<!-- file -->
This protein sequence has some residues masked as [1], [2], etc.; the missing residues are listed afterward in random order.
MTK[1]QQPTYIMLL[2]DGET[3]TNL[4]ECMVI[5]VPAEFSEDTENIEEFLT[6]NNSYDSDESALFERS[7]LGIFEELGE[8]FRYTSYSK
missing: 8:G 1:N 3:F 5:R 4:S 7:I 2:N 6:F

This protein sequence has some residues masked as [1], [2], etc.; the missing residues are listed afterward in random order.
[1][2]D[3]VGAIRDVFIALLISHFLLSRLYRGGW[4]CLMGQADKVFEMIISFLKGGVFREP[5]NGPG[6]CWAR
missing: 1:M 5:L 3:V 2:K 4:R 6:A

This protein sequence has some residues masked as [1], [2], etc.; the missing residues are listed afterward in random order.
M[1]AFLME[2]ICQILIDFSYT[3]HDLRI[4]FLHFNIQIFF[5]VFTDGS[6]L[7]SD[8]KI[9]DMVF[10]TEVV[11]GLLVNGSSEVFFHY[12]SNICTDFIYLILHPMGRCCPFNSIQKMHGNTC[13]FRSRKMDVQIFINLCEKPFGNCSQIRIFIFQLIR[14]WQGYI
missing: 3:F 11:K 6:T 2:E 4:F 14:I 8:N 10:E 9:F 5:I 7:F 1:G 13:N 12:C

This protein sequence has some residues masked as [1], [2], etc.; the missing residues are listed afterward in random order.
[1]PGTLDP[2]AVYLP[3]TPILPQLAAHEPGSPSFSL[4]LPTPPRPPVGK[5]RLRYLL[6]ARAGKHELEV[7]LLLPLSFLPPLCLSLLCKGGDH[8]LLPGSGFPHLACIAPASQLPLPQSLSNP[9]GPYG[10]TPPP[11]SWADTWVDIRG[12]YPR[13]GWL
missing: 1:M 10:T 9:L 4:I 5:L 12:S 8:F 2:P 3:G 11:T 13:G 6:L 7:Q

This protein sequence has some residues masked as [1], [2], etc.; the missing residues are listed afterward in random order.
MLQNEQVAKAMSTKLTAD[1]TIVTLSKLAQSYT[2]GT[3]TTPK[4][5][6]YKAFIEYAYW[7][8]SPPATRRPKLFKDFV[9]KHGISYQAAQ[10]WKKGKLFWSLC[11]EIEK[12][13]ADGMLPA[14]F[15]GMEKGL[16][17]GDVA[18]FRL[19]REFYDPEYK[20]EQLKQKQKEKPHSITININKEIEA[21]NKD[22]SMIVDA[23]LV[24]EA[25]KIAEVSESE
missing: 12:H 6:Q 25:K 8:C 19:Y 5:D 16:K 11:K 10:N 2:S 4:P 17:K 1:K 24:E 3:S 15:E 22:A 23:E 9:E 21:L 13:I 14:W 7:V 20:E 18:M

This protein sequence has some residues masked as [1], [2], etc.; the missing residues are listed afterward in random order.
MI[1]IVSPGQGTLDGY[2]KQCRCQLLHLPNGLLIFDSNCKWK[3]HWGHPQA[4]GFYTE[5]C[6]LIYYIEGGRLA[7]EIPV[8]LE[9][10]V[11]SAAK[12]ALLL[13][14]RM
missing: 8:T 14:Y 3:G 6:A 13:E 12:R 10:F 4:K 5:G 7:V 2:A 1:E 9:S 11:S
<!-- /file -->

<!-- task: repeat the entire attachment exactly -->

This protein sequence has some residues masked as [1], [2], etc.; the missing residues are listed afterward in random order.
MTK[1]QQPTYIMLL[2]DGET[3]TNL[4]ECMVI[5]VPAEFSEDTENIEEFLT[6]NNSYDSDESALFERS[7]LGIFEELGE[8]FRYTSYSK
missing: 8:G 1:N 3:F 5:R 4:S 7:I 2:N 6:F

This protein sequence has some residues masked as [1], [2], etc.; the missing residues are listed afterward in random order.
[1][2]D[3]VGAIRDVFIALLISHFLLSRLYRGGW[4]CLMGQADKVFEMIISFLKGGVFREP[5]NGPG[6]CWAR
missing: 1:M 5:L 3:V 2:K 4:R 6:A

This protein sequence has some residues masked as [1], [2], etc.; the missing residues are listed afterward in random order.
M[1]AFLME[2]ICQILIDFSYT[3]HDLRI[4]FLHFNIQIFF[5]VFTDGS[6]L[7]SD[8]KI[9]DMVF[10]TEVV[11]GLLVNGSSEVFFHY[12]SNICTDFIYLILHPMGRCCPFNSIQKMHGNTC[13]FRSRKMDVQIFINLCEKPFGNCSQIRIFIFQLIR[14]WQGYI
missing: 3:F 11:K 6:T 2:E 4:F 14:I 8:N 10:E 9:F 5:I 7:F 1:G 13:N 12:C

This protein sequence has some residues masked as [1], [2], etc.; the missing residues are listed afterward in random order.
[1]PGTLDP[2]AVYLP[3]TPILPQLAAHEPGSPSFSL[4]LPTPPRPPVGK[5]RLRYLL[6]ARAGKHELEV[7]LLLPLSFLPPLCLSLLCKGGDH[8]LLPGSGFPHLACIAPASQLPLPQSLSNP[9]GPYG[10]TPPP[11]SWADTWVDIRG[12]YPR[13]GWL
missing: 1:M 10:T 9:L 4:I 5:L 12:S 8:F 2:P 3:G 11:T 13:G 6:L 7:Q

This protein sequence has some residues masked as [1], [2], etc.; the missing residues are listed afterward in random order.
MLQNEQVAKAMSTKLTAD[1]TIVTLSKLAQSYT[2]GT[3]TTPK[4][5][6]YKAFIEYAYW[7][8]SPPATRRPKLFKDFV[9]KHGISYQAAQ[10]WKKGKLFWSLC[11]EIEK[12][13]ADGMLPA[14]F[15]GMEKGL[16][17]GDVA[18]FRL[19]REFYDPEYK[20]EQLKQKQKEKPHSITININKEIEA[21]NKD[22]SMIVDA[23]LV[24]EA[25]KIAEVSESE
missing: 12:H 6:Q 25:K 8:C 19:Y 5:D 16:K 11:K 10:N 2:S 4:P 17:K 1:K 24:E 3:S 15:E 22:A 23:E 9:E 21:L 13:I 14:W 7:V 20:E 18:M

This protein sequence has some residues masked as [1], [2], etc.; the missing residues are listed afterward in random order.
MI[1]IVSPGQGTLDGY[2]KQCRCQLLHLPNGLLIFDSNCKWK[3]HWGHPQA[4]GFYTE[5]C[6]LIYYIEGGRLA[7]EIPV[8]LE[9][10]V[11]SAAK[12]ALLL[13][14]RM
missing: 8:T 14:Y 3:G 6:A 13:E 12:R 10:F 4:K 5:G 7:V 2:A 1:E 9:S 11:S